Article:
Tuesday, November 24, 2009

Ten very random things I am thankful for:

1. That many Spanish words look like their English counterpart, which made filling out our Visa application MUCH easier.

2. My son who can play the guitar and is like a David-boy to my King Saul soul.

3. That I don't have the madness of King Saul and would not in a million years try to kill my musician.

4. Leggings to keep my legs warm when I wear dresses.

5. Lamps to light the house on dark dreary days. (Thank you Marta)

6. Indoor Toilets. Nothing more needs to be said.

7. Coffee. Again, I need not say more.

8. Three years with my Heidi-girl. She has been such a wonderful doggie friend for our family, and though we are sad to say goodbye this weekend, we are grateful for the time God gave us with her, and God-willing, she will be healthy and well in two years when we come to get her back. I know she will still love me. She is just that kind of dog.

9. A roof over my head. It's cold and rainy out today.

10. Friends who are coming over today to help me pack up my house.

What random things are you thankful for today?

Monday, November 23, 2009

It's starting to look a lot like Christmas

I thought it might be time to re-introduce last year's Christmas Experiment. As the craziness begins, consider doing Christmas differently this year. Many of you will remember my post last year about how we did Christmas without the normal gift-giving. For those who do not remember it, I will add a link at the bottom of this post. For those who do, here is an update.
From discovering treasure on a scavenger hunt, to playing old familar games, to listening to a Christmas concert, to giving a Christmas concert at the nursing home, to baking cakes, and cookies, to just hanging out and laughing- IT WAS THE MOST WONDERFUL CHRISTMAS WE EVER HAD.

Not one single child asked where the toys were. Not one single adult wished we had forgone the experiment and instead went with the traditional.

Are you ready to look at Christmas a different way this year?
Start by reading THIS POST.


Monday, November 09, 2009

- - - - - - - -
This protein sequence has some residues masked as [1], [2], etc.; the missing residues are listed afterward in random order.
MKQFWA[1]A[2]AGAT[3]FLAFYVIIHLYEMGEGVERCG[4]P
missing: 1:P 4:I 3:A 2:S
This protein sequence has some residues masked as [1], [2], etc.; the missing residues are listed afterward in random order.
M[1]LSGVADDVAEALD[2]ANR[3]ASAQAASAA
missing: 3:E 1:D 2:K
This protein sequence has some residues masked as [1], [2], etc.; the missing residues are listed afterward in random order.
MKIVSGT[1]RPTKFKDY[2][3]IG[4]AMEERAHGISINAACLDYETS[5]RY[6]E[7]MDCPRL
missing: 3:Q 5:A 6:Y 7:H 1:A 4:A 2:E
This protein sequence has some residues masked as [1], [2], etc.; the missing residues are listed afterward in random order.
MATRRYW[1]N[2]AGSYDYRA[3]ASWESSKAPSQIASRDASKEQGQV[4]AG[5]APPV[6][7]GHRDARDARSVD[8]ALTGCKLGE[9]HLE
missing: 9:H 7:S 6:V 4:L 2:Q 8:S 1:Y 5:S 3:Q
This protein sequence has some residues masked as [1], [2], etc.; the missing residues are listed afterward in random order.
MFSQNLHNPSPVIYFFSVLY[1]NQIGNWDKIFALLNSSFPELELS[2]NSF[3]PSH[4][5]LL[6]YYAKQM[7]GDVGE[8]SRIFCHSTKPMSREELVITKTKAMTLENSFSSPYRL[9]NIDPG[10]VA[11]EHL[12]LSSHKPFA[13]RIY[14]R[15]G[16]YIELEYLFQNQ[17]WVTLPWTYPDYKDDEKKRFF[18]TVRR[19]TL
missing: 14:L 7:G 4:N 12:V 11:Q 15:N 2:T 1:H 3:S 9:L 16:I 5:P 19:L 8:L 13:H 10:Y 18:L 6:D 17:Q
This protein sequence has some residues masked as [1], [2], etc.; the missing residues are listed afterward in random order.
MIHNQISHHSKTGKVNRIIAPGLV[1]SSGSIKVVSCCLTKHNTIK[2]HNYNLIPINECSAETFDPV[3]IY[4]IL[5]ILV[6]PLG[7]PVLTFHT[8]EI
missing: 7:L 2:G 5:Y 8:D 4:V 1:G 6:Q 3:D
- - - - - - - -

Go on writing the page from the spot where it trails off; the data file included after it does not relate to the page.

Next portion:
A Mystery in "jello-like" form

When I was a teenager, an elderly Mrs Drachenberg, immigrant from Germany, invited my family for Thanksgiving dinner. That dinner would stay in my thoughts for more than 15 years.

Oh, her company was good, her stories of nazi Germany were spine-tingling- but her jello like dessert was the stuff of fairy-tale dinners. It was like a jello. Kind-of. But not really. It had fruit, and was topped with something that was very surprising to me as a teen.

Cream. Not the sweet kind from a tub. But THICK, milky stuff that came from a porcelain cup. I had never had cream before, and it was an immediate love affair. I must admit that every time I saw cream in the store, or used some in my coffee, or made a quiche, I thought it would be far better paired with that ever elusive dessert.

You think I am kidding- but I am seriously NOT. I have looked for this dessert for years. When google arrived as a gift to the universe, I immediately put it to use.

"German Desserts"
"Desserts that use cream"
"jello-like dessert that is not Gelatin and is German"
"German dessert with fruit and cream"
"Please oh magic googler, find me the dessert of my dreams"

and I came up empty.

But all great stories have good endings:

SERVES 8 1 (or 5 if you are really feeling like sharing)

2 1/4 lbs currants or raspberries or brambleberries or strawberries or sour cherries or plums (assorted red fruits, in any combination)
1/2 cup sugar (or more to taste, depending on the tartness of the fruit)
1 quart water
1/2 cup cornstarch
1 cup rum (optional)
milk or cream, to serve with the dessert
Wash fruit and pick through for stems (reserve 3/4 cup).
Combine the remaining fruit with water (reserving 1 cup), and sugar in a saucepan.
Bring to a boil and cook fruit over medium heat until done but still holding its shape.
Sweeten to taste with more sugar, if needed.
Stir corn starch into reserved water until dissolved and stir into the juice.
Bring to boil, cook until thickened, and remove from heat.
Blend in the rum if desired.
Mash reserved, uncooked fruit in blender and stir into the thickened juice.
Eat Rote Grutze either hot or cold and serve with cold milk or cream.